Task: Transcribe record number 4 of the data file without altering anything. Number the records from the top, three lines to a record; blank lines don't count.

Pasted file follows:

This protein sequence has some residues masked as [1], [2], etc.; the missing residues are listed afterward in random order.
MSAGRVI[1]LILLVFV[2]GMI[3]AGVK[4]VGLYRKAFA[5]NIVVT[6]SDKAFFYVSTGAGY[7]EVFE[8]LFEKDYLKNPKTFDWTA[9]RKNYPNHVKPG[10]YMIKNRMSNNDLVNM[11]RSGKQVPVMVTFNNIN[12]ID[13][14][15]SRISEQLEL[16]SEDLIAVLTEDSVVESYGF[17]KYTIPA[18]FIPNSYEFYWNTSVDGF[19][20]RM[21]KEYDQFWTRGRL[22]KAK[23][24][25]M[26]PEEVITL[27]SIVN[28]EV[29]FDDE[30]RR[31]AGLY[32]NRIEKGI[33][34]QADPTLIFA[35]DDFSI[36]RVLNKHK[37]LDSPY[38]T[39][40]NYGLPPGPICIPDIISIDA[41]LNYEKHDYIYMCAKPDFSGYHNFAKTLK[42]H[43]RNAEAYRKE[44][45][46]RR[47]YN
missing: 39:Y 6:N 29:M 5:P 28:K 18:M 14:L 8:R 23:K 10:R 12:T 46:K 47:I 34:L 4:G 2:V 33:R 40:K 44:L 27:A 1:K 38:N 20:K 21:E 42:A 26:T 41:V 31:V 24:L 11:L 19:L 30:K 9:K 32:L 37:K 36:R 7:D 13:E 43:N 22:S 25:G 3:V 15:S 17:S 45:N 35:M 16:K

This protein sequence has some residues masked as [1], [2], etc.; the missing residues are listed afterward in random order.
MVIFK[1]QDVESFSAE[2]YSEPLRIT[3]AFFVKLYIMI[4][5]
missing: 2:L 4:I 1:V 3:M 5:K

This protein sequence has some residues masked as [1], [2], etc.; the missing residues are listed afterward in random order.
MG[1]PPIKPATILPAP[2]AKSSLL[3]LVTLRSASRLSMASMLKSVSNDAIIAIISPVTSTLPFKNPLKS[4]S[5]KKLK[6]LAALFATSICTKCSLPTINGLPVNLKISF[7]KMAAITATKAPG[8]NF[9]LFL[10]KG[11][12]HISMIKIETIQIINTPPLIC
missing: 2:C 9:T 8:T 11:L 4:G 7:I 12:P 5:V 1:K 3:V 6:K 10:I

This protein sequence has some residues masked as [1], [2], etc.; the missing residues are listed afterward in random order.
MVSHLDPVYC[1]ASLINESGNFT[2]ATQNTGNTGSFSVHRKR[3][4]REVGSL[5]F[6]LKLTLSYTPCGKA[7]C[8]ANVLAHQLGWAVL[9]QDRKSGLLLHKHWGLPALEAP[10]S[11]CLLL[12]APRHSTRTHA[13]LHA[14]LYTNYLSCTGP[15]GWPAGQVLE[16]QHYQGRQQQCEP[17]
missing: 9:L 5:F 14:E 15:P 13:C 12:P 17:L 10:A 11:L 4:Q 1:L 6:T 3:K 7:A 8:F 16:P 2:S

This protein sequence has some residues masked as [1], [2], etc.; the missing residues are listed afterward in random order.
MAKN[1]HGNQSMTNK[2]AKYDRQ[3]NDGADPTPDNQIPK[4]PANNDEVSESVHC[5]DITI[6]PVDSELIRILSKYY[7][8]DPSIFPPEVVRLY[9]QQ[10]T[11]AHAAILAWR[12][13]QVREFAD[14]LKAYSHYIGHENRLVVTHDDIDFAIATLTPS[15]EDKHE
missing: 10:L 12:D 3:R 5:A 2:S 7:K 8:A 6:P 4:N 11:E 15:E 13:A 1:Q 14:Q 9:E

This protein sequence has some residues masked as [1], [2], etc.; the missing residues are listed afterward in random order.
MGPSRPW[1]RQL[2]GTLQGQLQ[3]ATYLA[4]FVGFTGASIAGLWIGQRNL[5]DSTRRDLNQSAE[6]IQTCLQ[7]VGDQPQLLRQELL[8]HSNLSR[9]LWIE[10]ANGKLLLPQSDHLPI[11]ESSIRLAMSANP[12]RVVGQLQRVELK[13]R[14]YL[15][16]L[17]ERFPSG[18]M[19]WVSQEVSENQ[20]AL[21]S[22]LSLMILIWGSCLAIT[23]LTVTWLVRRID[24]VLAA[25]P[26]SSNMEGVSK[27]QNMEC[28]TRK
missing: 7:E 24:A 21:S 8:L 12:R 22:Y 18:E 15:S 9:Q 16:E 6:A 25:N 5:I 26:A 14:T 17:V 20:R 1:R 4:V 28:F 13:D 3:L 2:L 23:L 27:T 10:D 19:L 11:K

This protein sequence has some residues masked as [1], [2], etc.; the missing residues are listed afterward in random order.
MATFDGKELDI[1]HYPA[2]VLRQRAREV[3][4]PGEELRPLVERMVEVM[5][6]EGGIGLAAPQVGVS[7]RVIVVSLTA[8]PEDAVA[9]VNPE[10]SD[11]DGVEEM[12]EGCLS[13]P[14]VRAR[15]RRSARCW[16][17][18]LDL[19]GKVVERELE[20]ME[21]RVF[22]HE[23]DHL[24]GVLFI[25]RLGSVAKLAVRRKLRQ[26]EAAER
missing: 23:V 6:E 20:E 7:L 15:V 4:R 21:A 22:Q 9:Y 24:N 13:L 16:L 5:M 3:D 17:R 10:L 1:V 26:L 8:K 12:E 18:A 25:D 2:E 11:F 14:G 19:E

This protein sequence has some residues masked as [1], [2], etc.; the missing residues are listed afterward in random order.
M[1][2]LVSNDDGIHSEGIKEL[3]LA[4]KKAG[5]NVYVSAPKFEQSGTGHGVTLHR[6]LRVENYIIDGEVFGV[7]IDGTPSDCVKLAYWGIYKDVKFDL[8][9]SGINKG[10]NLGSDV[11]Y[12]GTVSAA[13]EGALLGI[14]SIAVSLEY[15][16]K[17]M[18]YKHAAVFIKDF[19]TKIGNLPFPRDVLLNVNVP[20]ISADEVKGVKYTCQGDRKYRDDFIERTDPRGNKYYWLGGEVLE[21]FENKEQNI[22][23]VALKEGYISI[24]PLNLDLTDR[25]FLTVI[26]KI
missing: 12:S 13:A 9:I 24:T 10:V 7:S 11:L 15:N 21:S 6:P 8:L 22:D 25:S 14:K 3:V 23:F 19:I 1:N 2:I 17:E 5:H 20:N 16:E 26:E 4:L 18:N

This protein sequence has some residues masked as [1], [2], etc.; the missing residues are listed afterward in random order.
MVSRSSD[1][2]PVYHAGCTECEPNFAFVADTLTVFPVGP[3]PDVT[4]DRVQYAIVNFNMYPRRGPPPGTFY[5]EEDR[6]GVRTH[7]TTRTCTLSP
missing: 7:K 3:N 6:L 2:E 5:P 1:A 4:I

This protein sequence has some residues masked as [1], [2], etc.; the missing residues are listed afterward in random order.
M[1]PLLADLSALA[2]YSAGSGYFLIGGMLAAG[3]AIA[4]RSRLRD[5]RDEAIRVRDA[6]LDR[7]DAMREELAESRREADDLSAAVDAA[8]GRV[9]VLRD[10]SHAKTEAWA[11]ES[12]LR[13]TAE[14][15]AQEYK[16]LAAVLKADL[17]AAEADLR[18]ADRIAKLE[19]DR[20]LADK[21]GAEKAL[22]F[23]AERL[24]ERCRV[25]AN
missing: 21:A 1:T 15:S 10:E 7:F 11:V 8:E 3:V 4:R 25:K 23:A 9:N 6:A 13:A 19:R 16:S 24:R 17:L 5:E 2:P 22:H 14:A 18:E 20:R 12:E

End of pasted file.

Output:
This protein sequence has some residues masked as [1], [2], etc.; the missing residues are listed afterward in random order.
MVSHLDPVYC[1]ASLINESGNFT[2]ATQNTGNTGSFSVHRKR[3][4]REVGSL[5]F[6]LKLTLSYTPCGKA[7]C[8]ANVLAHQLGWAVL[9]QDRKSGLLLHKHWGLPALEAP[10]S[11]CLLL[12]APRHSTRTHA[13]LHA[14]LYTNYLSCTGP[15]GWPAGQVLE[16]QHYQGRQQQCEP[17]
missing: 9:L 5:F 14:E 15:P 13:C 12:P 17:L 10:A 11:L 4:Q 1:L 6:T 3:K 7:A 8:F 16:P 2:S